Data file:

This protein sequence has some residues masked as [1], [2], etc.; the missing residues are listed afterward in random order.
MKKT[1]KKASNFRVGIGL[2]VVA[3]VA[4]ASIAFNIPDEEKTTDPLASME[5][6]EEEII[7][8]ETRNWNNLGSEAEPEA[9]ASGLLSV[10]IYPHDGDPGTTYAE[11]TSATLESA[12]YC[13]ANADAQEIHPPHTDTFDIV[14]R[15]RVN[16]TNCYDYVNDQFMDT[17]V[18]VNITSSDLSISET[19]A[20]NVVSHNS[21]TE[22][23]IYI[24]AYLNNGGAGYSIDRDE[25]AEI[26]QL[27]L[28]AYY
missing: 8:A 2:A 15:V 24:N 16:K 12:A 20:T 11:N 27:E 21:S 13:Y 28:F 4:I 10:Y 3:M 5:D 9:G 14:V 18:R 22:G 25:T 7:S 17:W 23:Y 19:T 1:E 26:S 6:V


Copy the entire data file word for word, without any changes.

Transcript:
This protein sequence has some residues masked as [1], [2], etc.; the missing residues are listed afterward in random order.
MKKT[1]KKASNFRVGIGL[2]VVA[3]VA[4]ASIAFNIPDEEKTTDPLASME[5][6]EEEII[7][8]ETRNWNNLGSEAEPEA[9]ASGLLSV[10]IYPHDGDPGTTYAE[11]TSATLESA[12]YC[13]ANADAQEIHPPHTDTFDIV[14]R[15]RVN[16]TNCYDYVNDQFMDT[17]V[18]VNITSSDLSISET[19]A[20]NVVSHNS[21]TE[22][23]IYI[24]AYLNNGGAGYSIDRDE[25]AEI[26]QL[27]L[28]AYY
missing: 8:A 2:A 15:V 24:N 16:K 12:A 20:T 11:N 27:E 21:S 13:Y 28:F 4:I 10:Y 3:M 5:D 9:G 14:V 18:R 22:G 25:T 7:S 17:W 23:Y 19:T 1:E 26:S 6:V